| Saturday, Dec. 29, 2012, 8:04 p.m.

Molly-O wept that New Year's Day 40 years ago.

Anytime our mother called early in the morning, it could only be bad news. This time, reports were breaking in Pittsburgh that Roberto Clemente had died in a plane crash the day before.

As tough as her life had been — she fought through the poverty of the Depression, became a young widow in the wake of World War II and stoically lost too many friends and family — this loss broke her that day. At the other end of the phone line, her son cried, too.

Clemente had found his way into the hearts of many in this blue-collar town, opening minds, bridging gaps. He was an odd fit at first but the quirky Puerto Rican baseball player played through his aches and pains, much like those who answered the mill whistle every day in spite of their own ailments.

Nobody cared that he was a little hard to understand or that he complained about his health. Pirates fans knew that The Sporting News was on the money in 1957 when it reported, “The case history of Clemente is the worse he feels, the better he plays.”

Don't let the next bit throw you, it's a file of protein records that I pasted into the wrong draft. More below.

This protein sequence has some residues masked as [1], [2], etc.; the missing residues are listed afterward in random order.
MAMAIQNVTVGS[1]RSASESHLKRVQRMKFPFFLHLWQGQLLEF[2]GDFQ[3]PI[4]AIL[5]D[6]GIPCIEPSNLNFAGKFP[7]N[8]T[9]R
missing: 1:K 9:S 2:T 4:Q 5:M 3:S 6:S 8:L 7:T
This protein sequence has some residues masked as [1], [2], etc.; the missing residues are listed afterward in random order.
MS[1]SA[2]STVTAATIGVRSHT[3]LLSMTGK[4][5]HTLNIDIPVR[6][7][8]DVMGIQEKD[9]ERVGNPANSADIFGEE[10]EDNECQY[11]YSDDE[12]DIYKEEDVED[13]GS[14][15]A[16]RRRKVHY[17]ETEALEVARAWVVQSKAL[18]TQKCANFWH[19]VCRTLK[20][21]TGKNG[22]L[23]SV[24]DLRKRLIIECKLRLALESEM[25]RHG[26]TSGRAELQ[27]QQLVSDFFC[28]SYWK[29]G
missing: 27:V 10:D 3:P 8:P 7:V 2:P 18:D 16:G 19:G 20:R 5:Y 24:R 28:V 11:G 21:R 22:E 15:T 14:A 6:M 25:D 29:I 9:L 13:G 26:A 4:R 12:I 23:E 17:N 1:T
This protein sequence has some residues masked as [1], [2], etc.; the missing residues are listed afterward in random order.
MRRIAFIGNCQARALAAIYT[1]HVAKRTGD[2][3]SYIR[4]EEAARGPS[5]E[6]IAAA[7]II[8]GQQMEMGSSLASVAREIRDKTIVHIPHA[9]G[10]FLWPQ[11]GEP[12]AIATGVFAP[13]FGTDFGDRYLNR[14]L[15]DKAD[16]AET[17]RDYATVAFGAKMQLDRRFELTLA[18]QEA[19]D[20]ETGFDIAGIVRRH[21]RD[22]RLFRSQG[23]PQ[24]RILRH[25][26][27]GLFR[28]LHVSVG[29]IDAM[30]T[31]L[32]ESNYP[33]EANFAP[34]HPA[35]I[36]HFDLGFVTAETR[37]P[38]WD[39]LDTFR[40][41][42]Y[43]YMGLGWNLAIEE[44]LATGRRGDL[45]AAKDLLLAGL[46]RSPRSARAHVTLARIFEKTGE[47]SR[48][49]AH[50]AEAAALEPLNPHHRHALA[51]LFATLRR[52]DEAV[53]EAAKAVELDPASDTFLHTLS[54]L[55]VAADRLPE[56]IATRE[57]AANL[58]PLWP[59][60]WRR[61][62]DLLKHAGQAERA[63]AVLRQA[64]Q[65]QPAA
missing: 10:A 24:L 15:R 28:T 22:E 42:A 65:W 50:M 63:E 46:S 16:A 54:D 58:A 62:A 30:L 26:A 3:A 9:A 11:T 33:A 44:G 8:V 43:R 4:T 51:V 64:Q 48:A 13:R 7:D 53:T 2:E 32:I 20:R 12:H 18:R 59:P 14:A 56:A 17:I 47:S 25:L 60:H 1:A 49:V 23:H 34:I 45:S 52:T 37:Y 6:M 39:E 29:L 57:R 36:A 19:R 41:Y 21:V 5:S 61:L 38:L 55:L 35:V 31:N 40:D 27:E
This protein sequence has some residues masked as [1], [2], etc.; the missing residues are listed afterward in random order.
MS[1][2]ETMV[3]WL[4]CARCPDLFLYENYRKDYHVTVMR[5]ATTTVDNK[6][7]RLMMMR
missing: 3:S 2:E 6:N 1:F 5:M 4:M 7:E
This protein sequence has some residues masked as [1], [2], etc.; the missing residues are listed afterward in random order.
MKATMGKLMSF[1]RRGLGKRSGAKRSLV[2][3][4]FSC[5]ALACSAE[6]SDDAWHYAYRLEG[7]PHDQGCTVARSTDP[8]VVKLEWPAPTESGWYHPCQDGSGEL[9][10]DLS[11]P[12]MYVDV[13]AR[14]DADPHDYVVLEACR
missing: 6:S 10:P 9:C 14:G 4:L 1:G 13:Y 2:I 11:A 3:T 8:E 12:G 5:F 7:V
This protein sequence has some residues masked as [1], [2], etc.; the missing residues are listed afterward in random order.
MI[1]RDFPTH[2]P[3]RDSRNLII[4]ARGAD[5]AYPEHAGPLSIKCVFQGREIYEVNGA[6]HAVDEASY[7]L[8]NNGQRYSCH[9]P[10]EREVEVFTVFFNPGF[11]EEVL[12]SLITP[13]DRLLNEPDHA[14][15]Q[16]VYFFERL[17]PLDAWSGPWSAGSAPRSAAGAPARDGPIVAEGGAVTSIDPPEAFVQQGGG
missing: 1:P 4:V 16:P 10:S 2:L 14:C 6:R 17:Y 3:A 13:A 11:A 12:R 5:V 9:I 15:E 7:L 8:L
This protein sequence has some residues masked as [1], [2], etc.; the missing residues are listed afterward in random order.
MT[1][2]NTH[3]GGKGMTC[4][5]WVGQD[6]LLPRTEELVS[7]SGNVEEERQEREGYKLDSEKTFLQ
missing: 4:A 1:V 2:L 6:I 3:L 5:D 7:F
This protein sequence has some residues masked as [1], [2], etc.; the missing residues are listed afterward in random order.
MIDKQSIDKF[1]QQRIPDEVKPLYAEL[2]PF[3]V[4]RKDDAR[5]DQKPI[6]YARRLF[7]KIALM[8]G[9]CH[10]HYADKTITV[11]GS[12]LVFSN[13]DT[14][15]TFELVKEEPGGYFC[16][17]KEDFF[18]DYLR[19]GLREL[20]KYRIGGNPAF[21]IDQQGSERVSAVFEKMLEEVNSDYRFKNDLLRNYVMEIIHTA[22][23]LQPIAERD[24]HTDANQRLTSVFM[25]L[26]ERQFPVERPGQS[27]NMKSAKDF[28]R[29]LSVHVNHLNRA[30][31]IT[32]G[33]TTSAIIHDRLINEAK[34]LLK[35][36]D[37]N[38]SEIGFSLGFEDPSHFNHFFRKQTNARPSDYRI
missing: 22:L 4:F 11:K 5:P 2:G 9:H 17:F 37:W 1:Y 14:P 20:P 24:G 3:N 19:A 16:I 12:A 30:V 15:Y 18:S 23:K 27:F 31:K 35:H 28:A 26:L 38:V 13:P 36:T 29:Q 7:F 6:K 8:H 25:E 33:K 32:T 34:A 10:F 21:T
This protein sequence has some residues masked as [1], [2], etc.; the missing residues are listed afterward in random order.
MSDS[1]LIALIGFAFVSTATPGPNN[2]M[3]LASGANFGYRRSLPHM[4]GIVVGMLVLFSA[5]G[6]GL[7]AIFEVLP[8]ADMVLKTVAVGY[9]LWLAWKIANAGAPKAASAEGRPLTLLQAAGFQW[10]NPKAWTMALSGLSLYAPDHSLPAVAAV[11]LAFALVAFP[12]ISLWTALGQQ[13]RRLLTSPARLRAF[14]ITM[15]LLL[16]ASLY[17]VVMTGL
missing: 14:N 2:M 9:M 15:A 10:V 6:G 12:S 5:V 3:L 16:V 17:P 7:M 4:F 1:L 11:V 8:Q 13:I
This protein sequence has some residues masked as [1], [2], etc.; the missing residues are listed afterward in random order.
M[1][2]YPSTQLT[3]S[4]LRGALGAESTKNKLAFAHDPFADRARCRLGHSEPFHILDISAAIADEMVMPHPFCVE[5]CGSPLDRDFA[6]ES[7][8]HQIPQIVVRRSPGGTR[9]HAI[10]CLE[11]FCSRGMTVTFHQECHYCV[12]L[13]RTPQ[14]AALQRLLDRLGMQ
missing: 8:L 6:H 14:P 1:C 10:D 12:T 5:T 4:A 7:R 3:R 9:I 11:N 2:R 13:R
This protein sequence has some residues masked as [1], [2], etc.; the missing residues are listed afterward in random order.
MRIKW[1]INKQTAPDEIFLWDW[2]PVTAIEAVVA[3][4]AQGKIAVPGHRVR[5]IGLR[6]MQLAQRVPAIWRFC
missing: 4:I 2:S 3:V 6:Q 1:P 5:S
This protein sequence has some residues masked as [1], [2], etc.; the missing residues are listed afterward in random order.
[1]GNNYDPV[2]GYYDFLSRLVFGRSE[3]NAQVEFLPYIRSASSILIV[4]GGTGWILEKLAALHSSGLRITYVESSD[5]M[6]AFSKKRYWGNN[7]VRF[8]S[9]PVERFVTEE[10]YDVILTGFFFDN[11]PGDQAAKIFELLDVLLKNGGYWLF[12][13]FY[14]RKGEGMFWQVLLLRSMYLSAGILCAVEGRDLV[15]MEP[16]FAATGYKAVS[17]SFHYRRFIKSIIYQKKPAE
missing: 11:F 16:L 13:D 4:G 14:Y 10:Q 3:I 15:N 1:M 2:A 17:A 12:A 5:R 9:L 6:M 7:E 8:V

If you were lucky enough to be a kid in one of the old industrial towns, once every year or so you and your pals were given free tickets and a bus ride to Forbes Field. These Knothole Gang seats were thought to be “the cheap seats,” out in right field, but no kid ever wanted to sit anywhere else.

Starting with the pre-game warm-up, it was all about the kids for Clemente, as he smiled and joked and tossed a few balls up to the crowd clamoring at the rail. He showed many of them for the first time that giving 100 percent, striving for excellence, was OK and that being different could be a virtue.

The shock of his death while flying aid to Nicaraguan earthquake victims was eventually replaced by the realization that “The Great One” could not have passed any other way. Mention Clemente today and those who watched him live get suddenly quiet and smile.

Two decades after his death, men who had been boys when that plane went down found themselves in city government, trying to make a tough sale, the construction of a baseball-only park on the Allegheny River. They called the prototype Clemente Field.

Years later, when those politicians who first opposed the project could finally claim the idea as their own, the ballpark was built. By then, the temptation to sell the naming rights was too great and it became PNC Park, a clone of the original concept and a gem of a facility.

But because naming it Clemente Field was so right, something had to be done, and the Sixth Street Bridge was renamed for this childhood hero and citizen of a better world.

And maybe a bridge, while not enough, sends the right message.

Joseph Sabino Mistick, a lawyer, law professor and political analyst, lives in Squirrel Hill (

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